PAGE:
Polly O' Keary and The Rhythm Method with special guests Blueschild
A century ago, blues was born in the fields of the South, played on porches and in little backwoods bars by kerosene lamp. The times have changed, and it’s a rare blues musician who grew up picking cotton and going home to learn to play by the light of a kerosene lamp.
Polly O’Keary certainly didn’t. Well, that is, she didn’t pick cotton. She picked apples. But she learned to read music by kerosene lamp, in a log cabin in a remote part of Washington State. She started playing in ex-pat bars in Mexico at 16, and Eastern Washington watering holes for rural farm workers at the age of 17. She dropped out of school with an 8th grade education, married a prison-bound man at the age of 18 and by the time she was 21 had logged more stage hours than most musicians twice her age. She’d drunk as much as a fair number of them as well.
At 28, upon seeing Jeff Healey at a friend’s bar in Canada, she became obsessed with blues, studying and practicing the genre until carpel tunnel syndrome temporarily rendered her hands nearly immobile, and she quickly came to the attention of the Pacific Northwest blues scene with her powerful and emotional voice and her frenetic stage presence.
Today, she’s a PhD student, a world-traveled bassist, one of Washington State’s most highly-awarded female blues singers and songwriters (six-time Washington Blues Society Best Female Vocalist, four-time Best Blues Songwriter, etc.), doesn’t drink at all, and no longer visits lovers in prisons. But her music reflects the life of a modern blues woman; she’s seen the river rise and take everything more than once, and lived to laugh, sing, and write music about it.
Polly O’Keary is today’s blues woman, rooted in tradition, but informed by the 21st Century. Pulling in influences from zydeco, country, funk, jazz, rockabilly, surf and rock and roll, she and her trio, Polly O’Keary and the Rhythm Method, bring a searing and joyful performance of today’s blues to audiences across the U.S. and Canada.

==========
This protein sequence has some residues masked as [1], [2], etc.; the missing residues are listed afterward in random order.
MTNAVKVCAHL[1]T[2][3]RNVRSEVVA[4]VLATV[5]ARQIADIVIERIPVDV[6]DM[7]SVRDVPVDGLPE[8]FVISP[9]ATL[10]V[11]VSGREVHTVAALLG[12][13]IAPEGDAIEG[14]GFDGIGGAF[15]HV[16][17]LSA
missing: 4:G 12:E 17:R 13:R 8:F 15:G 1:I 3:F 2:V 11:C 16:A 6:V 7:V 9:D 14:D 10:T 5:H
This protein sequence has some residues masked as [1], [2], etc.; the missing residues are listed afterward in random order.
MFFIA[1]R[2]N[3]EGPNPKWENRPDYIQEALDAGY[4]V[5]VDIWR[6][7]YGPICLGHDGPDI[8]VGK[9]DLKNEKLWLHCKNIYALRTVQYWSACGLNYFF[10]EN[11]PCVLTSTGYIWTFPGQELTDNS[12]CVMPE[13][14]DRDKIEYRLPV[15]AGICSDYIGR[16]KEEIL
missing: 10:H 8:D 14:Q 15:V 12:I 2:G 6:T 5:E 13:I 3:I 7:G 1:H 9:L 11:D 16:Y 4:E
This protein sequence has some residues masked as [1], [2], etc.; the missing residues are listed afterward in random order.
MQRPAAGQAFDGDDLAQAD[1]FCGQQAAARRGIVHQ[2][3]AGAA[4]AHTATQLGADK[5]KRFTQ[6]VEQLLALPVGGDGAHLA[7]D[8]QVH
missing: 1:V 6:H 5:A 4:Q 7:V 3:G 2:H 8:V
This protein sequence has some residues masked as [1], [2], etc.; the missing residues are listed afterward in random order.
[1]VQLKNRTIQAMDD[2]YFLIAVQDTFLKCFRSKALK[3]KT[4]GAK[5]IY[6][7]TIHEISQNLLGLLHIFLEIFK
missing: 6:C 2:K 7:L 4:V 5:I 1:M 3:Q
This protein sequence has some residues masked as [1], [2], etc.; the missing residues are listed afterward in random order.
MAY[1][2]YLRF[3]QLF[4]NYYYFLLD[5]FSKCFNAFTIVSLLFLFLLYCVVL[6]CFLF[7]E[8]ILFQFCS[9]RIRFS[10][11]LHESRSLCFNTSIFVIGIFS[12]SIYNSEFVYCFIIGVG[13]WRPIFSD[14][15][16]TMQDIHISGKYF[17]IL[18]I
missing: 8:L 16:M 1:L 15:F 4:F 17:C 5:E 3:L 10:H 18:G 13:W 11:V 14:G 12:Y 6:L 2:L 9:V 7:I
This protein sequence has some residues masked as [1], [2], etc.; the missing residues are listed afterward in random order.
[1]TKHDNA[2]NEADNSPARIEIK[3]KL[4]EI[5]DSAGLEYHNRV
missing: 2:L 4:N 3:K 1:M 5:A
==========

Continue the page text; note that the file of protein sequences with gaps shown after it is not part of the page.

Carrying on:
Polly O’Keary and the Rhythm Method is the trio she built with her husband and drummer Tommy Cook, also a highly sought touring drummer and winner of the 2017 Washington Blues Society Blues Drummer award, with whom she shared rhythm section duties for international touring act Too Slim and the Taildraggers for four years.
Rounding out the trio is David Miller, who grew up listening to blues in Texas. At 17, then living in California, Miller met a piano player who was then working for Tommy Castro. The older musician recruited Miller to come play at several bars, and assured the young man that he could get him in, underage though he was. Miller became a regular in clubs in the Bay Area, sitting in with local and touring acts night after night. At 25, then living in San Luis Obispo, he assembled The Dave Miller Band, and for the next 18 years, he and the group went on to become one of Southern California’s most popular blues bands, leading one reviewer to describe his “jaw-dropping guitar licks” and praise his “extraordinary mixture of inspiring virtuosity both vocally and instrumentally.”